Available formats: epub
Timothy Patrick learned at an early age about living on both sides of the railroad tracks. Even though his family scraped to pay the rent and hadn't made it past the first rung of the social ladder, his mother decided her son ought to go to an elite boarding school. She smooth talked the headmaster and Timothy ended up at Judson School in Scottsdale, Arizona--the child of a TV repairman hobnobbing with the children of diplomats and famous athletes. On visiting day Timothy watched the parents of his schoolmates arrive in limousines and Lamborghinis. His parents arrived in a beat up van that said "Patrick's TV Repair" on the sides.
In his debut novel, "Tea Cups & Tiger Claws," Timothy continues with this childhood theme as he introduces us to forbidden mountaintop palaces and the seemingly unworthy characters who try to sneak into them. It's a family saga that spans three generations and, of course, takes you on a wild ride from one side of the tracks to the other.
on Aug. 05, 2014 :
Brilliantly creepy fractured fairytale, dark and compelling- 5 Stars
Timothy Patrick's TEA CUPS & TIGER CLAWS is a fractured fairytale, a darkly funny parable about haves and have-nots, takers and givers, and what it's like to live in the shadow of great mansions on the Hill. The story is divided into three parts. The first revolves around three identical triplet sisters born to a white trash mother and her alcoholic loser husband living in a garbage-littered dump. Two of the babies - Abigail and Judith - are adopted by "the Duchess," who lives in one of the town's two palatial Victorian mansions; the third sister - Dorthea - grows up in poverty with her parents in a run-down shack, with little hope of anything better. Abbey and Judith become young ladies living in the lap of luxury, while Dorthea learns the lesson her parents teach her - "when love isn't an option, sometimes the next best thing is hate." She vows to get revenge on her sisters, the Duchess, and the Newfields who live in Sunny Slope Manor, the grandest estate in town.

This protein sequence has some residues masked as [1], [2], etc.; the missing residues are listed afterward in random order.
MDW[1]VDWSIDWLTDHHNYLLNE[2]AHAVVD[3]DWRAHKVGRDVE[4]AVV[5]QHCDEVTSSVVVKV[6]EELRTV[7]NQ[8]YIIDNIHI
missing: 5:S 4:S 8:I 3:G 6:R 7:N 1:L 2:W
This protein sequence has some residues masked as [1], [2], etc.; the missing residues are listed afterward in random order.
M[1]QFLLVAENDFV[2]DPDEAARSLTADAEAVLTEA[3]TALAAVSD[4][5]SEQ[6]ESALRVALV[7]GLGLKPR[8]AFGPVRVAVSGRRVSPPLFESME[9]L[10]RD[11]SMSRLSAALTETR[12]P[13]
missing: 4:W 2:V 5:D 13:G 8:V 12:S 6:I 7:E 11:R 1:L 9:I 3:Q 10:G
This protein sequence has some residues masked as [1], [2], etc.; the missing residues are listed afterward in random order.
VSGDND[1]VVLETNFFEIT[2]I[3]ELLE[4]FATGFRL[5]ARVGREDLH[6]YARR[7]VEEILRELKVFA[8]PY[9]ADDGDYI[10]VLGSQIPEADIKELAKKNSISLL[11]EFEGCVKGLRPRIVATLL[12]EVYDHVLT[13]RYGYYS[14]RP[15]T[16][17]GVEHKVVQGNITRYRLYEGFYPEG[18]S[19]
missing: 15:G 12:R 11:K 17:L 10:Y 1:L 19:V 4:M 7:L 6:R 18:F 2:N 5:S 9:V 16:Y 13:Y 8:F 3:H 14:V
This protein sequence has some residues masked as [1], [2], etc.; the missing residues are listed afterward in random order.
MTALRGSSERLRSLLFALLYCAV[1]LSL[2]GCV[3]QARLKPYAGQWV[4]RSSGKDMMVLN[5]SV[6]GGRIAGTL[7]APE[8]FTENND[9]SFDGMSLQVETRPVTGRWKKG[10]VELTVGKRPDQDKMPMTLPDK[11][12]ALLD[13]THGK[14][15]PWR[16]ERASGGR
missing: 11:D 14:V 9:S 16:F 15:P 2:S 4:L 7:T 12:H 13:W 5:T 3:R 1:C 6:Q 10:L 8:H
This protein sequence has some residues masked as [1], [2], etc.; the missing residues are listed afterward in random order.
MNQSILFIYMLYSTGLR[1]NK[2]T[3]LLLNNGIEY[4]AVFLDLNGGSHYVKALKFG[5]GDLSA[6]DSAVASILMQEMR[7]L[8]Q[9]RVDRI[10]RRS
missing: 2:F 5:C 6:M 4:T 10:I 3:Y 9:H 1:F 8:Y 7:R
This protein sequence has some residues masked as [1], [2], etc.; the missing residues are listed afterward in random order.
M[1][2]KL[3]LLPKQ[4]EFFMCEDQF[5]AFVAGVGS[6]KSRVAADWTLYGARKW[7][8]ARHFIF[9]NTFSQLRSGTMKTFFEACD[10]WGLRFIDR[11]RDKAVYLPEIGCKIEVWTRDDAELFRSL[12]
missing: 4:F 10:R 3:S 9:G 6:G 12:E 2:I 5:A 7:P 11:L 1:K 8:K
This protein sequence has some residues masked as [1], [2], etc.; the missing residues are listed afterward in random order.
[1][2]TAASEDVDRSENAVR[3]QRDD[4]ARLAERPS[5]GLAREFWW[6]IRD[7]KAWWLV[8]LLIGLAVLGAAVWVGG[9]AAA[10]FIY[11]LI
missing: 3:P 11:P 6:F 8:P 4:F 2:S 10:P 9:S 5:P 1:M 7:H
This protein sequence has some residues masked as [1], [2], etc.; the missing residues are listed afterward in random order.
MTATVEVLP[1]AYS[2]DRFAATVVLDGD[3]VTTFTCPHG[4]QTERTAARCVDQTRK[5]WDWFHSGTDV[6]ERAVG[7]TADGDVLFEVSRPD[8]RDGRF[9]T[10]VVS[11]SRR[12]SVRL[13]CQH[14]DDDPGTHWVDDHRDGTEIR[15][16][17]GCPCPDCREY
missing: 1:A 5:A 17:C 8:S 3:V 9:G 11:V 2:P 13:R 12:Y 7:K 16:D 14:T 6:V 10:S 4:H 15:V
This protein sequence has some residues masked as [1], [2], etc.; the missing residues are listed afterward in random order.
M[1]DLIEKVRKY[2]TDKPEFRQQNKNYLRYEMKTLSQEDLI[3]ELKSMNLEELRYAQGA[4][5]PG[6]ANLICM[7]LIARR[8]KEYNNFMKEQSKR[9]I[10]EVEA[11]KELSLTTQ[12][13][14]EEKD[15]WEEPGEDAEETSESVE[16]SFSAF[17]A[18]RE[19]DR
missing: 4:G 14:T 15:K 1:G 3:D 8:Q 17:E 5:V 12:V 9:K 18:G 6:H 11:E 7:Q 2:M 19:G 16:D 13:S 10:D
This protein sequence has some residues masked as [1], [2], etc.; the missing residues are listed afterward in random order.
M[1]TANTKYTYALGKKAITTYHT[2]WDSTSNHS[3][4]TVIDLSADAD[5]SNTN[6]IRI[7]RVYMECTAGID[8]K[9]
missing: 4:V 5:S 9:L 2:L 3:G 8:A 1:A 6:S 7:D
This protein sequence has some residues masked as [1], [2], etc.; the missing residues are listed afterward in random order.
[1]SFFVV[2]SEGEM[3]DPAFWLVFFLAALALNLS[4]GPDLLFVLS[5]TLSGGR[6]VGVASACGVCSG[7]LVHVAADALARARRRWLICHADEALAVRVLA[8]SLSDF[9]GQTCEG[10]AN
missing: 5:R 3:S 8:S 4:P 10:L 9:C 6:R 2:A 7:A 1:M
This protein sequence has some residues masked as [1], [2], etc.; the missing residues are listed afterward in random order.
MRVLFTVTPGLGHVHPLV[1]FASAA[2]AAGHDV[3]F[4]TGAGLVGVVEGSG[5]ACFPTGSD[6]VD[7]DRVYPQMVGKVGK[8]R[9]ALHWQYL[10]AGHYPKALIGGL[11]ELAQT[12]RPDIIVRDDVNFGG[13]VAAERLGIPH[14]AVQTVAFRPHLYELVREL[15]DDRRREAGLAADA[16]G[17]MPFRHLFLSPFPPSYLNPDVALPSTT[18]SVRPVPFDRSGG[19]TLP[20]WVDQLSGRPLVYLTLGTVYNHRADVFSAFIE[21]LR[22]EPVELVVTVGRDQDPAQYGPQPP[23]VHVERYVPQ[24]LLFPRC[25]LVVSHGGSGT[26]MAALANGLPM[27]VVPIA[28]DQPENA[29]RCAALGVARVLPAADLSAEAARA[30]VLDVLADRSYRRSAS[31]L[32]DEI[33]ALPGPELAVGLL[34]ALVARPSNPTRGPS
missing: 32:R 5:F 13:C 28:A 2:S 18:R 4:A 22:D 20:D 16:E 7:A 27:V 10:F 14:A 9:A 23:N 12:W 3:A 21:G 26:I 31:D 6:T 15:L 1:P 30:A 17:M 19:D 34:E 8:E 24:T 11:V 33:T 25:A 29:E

In the second part of the story, the focus shifts to the second generation, as Abbey's daughter Sarah, Judith's daughter Veronica, and Dorthea's adopted son Ernest become pawns in Dorthea's continuing quest for vengeance. And by the third act, these enemies play out their diabolical and twisted roles as Dorthea moves to rid herself of all of them, taking what she's wanted all along - Sunny Slope Manor for her own.
At its heart, this is a novel about human depravity, and our very American fixation with wealth, power, and social standing. Patrick's convoluted saga spans over sixty years, with Dorthea's simmering hatred fueling the action. In another writer's hands, this story could have played out like an American Cinderella story, with poor Dorthea left behind as her sisters become wealthy and powerful. But Dorthea is hardly sympathetic, and she's no Cinderella. Although she's smart enough and cagey enough to manipulate her way into a fortune of her own, it can never give her what she really wants - the status of her sisters, and the right to live on the Hill with the "old money" crowd. Her bitterness is reminiscent of Dickens' Miss Haversham, who uses her ward Estella in a twisted plot against the hapless Pip, or perhaps Bronte's Heathcliff, who works to destroy not only the people he believes have betrayed him but their children as well (including his own son). As skillfully as Dickens or Bronte, Patrick brilliantly illustrates the results of allowing hatred and a thirst for vengeance to direct the course of one's life.
TEA CUPS & TIGER CLAWS is a beautifully written novel, with a sharply satiric style that works to propel the saga of these characters from twisted fairytale to morality play, without ever once getting preachy. There are characters here to root for - Sarah, for one, who manages somehow to rise above the craziness of her family and the town she lives in - and others to despise (including the noxious Veronica, who would give Roald Dahl's Veruca Salt a run for her money in the spoiled brat department!). And the town Patrick has invented, with its mansions on the Hill (the Hill the working classes are always gazing up at with awe and envy), is totally believable, even in its stereotypical familiarity. The rich are always envied, the poor are always bitter, and hatred really is easier to latch onto than love when the good life seems so very far away. This is a smart and savvy novel that will draw readers in from its first page. I highly recommend it.
[Please note: I was provided a copy of this novel for review; the opinions expressed here are my own.]
(reviewed the day of purchase)